9Patch wrote:JayinKitsap wrote:
CFRP barrels of different shape or diameter now only require a different mandrel, the bots can deal with a wide range of sizes. A design freedom with cool possibilities.
But can you spin and autoclave 60 CRFP barrels per month?
I recall reading somewhere that CRFP that will cure without being baked in an autoclave is a possibility.
MC-21 is the launch airframe for non-autoclaved CFRP.
https://www.compositesworld.com/article ... tes-future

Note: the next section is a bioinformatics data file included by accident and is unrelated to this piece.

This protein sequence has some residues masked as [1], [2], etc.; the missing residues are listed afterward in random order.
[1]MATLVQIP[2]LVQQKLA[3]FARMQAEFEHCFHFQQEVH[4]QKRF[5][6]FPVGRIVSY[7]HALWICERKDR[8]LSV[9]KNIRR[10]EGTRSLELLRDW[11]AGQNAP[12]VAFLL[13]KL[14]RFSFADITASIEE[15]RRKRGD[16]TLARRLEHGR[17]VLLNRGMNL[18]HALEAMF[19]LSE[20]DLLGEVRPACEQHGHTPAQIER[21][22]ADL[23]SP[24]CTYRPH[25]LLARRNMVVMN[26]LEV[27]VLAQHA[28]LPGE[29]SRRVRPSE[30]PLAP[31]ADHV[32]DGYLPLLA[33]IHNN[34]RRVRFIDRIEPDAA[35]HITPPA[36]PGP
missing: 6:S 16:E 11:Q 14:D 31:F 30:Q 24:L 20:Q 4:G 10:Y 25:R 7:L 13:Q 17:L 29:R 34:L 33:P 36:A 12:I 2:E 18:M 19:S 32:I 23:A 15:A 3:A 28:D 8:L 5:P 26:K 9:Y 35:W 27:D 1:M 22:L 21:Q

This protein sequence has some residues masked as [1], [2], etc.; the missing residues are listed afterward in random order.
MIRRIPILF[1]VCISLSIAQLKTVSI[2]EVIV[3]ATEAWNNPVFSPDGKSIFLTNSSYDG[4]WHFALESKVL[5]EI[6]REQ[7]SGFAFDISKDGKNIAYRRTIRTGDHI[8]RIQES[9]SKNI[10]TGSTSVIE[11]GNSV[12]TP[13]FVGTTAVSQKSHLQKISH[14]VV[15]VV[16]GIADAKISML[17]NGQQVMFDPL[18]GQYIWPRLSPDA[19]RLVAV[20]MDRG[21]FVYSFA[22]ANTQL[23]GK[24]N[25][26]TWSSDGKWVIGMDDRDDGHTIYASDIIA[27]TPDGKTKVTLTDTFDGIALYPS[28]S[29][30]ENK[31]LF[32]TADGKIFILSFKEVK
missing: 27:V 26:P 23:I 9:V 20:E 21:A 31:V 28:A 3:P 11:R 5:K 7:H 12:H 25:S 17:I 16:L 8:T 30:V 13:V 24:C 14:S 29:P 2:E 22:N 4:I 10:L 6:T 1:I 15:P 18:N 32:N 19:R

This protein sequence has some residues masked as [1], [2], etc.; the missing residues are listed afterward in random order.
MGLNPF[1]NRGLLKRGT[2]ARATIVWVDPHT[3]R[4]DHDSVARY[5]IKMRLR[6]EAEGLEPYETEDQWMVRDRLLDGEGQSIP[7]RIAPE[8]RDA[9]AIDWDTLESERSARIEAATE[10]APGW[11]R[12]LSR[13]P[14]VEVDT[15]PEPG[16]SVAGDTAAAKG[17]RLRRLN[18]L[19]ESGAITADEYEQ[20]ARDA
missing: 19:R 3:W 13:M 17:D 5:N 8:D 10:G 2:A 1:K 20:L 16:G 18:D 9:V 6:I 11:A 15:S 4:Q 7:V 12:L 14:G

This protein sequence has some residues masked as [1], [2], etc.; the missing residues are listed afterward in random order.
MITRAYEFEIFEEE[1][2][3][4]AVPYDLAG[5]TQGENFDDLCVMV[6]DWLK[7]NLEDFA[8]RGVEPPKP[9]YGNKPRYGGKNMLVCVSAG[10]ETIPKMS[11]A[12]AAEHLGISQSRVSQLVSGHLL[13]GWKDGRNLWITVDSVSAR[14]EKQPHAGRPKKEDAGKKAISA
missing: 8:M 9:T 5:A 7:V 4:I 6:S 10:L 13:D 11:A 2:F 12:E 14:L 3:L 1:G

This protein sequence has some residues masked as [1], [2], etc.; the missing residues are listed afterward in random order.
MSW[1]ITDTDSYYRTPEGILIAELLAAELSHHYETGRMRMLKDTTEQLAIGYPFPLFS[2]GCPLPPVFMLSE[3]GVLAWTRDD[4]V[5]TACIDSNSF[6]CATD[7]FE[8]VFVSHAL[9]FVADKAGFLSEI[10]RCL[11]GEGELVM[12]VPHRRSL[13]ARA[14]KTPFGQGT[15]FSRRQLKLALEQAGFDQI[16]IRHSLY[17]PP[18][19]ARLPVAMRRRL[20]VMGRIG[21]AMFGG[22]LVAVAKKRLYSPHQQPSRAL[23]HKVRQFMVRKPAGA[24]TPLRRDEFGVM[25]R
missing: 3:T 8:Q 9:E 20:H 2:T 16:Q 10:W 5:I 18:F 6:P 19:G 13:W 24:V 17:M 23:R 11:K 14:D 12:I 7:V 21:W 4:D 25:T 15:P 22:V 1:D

From that link: "The two biggest challenges, particularly in relation to aerospace manufacture, are consistent fiber wet-out and porosity, the latter of which must be less than 2% to meet OEM strength and stiffness requirements."
The downside of autoclaves is the cost to reach mass production. There ceases to be an economy of scale for that one process as the cost per autoclave doesn't drop after putting in 4 to 6.
There is a learning curve on manufacturing tolerances. If Boeing tried to mass produce a new CFRP wing at the levels of a narrowbody, there would be a 3 year learning curve to consistently produce parts within drawing (same with Airbus, it is just where we are in CFRP technology in maintaining tolerances.). There are multiple reasons the A350 didn't ramp up production faster and the extreme example of the 787.